If you have never had the pleasure of seeing the wildflowers in Texas in the springtime, you haven't lived!
The Texas highway medians and hillsides are full of color - bright red, yellow and blue, pink and cream - but you had
better look out because cars are constantly pulling off the side of the highway to ogle and take photographs.
It's a Texas tradition to get in the family car in the spring and go look at the wildflowers. Virtually everyone in Texas has a photo of their kids in the bluebonnets.
Typically, in my photo album there's a picture of me in the bluebonnets that was taken by my grandmother, a photo of my sons in the bluebonnets, taken by me, and a photo of my granddaughter in the bluebonnets taken by my daughter-in-law.
Isn't it time you had a photograph of your family in the Texas bluebonnets? Why not make plans this year to enjoy a drive through Central Texas and start a new family tradition?
Bluebonnets, Texas' beautiful state flower, grow all over the Texas Hill Country, from San Antonio up to Dallas, and for two weekends each April people come from all around for what has become one of central Texas' major tourist events.
"Don't be surprised," says an article in the Austin Statesman "to see 30 - 40 cars pulled off the side of the road at some spots, with children squatting in neck-high fields of lupinus, better known as bluebonnets, smiling for the family camera."
In fact, it's such a popular event, there are some hotlines you can call that track sightings of Texas wildflowers that will tell you the best places to visit.
The Lady Bird Johnson Wildflower Center (512-832-4037) is one. Another one is the Texas Department of Transportation (800-452-9292) which provides Texas tourism information and also the option to hear reports on wildflower sightings throughout the state.
When you visit, plan your trip to include Wildseed Farms, the largest working wildflower seed farm in the entire U.S.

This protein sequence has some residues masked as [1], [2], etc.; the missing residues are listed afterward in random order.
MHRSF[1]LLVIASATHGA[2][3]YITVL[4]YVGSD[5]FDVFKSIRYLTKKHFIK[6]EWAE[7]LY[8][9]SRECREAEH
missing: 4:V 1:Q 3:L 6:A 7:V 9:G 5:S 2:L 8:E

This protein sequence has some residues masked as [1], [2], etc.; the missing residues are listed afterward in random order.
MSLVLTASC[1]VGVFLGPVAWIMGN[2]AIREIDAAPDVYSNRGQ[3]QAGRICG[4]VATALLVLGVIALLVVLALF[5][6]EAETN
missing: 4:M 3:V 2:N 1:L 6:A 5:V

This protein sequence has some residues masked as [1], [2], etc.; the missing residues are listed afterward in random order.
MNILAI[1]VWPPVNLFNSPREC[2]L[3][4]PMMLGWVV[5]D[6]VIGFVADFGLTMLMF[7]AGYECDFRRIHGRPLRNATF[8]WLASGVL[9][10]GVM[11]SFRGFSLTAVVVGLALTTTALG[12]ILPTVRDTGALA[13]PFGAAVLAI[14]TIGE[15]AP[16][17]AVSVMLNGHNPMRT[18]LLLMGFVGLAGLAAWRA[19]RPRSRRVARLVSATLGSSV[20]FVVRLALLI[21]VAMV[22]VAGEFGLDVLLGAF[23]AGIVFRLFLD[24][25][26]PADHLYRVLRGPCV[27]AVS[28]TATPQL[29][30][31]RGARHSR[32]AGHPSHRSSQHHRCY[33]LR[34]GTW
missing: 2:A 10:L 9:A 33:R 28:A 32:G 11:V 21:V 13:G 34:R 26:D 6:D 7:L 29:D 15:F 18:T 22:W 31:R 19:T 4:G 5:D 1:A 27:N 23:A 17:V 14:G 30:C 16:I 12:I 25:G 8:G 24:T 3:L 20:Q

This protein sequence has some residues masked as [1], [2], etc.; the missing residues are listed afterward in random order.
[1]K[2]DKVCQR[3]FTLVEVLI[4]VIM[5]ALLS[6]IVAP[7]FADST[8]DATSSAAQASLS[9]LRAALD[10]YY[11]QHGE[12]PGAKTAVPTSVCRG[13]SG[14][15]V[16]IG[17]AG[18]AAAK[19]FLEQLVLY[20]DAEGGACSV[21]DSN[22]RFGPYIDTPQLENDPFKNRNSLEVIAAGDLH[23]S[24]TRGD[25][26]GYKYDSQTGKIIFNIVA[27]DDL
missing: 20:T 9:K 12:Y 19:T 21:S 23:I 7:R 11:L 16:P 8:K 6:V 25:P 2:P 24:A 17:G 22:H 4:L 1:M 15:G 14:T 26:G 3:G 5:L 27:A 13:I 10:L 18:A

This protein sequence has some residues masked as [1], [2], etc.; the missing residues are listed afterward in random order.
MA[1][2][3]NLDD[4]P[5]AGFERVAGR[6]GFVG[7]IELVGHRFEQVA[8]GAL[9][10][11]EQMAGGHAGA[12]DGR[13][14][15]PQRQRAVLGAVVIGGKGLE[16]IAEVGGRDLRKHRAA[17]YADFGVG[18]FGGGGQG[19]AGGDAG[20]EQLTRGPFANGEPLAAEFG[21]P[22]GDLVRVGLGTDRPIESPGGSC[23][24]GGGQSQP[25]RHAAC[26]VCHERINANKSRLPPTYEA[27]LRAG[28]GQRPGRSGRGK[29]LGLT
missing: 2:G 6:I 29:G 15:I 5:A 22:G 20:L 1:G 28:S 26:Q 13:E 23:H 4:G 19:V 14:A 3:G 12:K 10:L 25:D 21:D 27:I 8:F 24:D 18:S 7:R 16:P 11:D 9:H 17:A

I discovered the farm while on my way to visit Lyndon B. Johnson State Park and Historic Site, which is located between Fredericksburg and Johnson City.
I was driving along the highway, and all of a sudden cars were swerving, stopping, pulling over, and heading back. There on my left I saw the beautiful gardens full of brilliant color, and I joined in, pulling over and heading back as well.
Equidistant from Junction, San Antonio, and Austin, Texas, and seven miles east of Fredericksburg, WildSeed Farm is located on highway 290, and is open daily from 9:30 a.m. to 5:30 p.m. (CST). Admission is free!
At the Farm, you'll discover 200 breathtaking acres of wildflowers at various stages of growth. In the springtime there will be Texas bluebonnets, red corn poppies, phlox, and a beautiful array of other spring flowers. In the summer there are sunflowers, cosmos, zinnias, and more.
During your trip to Wildseed Farms, you can stroll along the walking trails, experience a real working farm, and then visit the Market Center building complex with a retail center, including their own seed.
There's plenty of room for the kids to run around, and where else will they have the opportunity to see a working wildflower seed farm?
Later, you can visit the Garten Haus, where you can purchase house plants, and in the Blumen Haus, fragrant fresh cut flowers are available.
One of the special events at Wildseed, "Pedernales Valley Wildflower Festival" will be held April 5-18th this year with a new feature - a Butterfly House with butterflies native to Texas and the Southwestern U.S.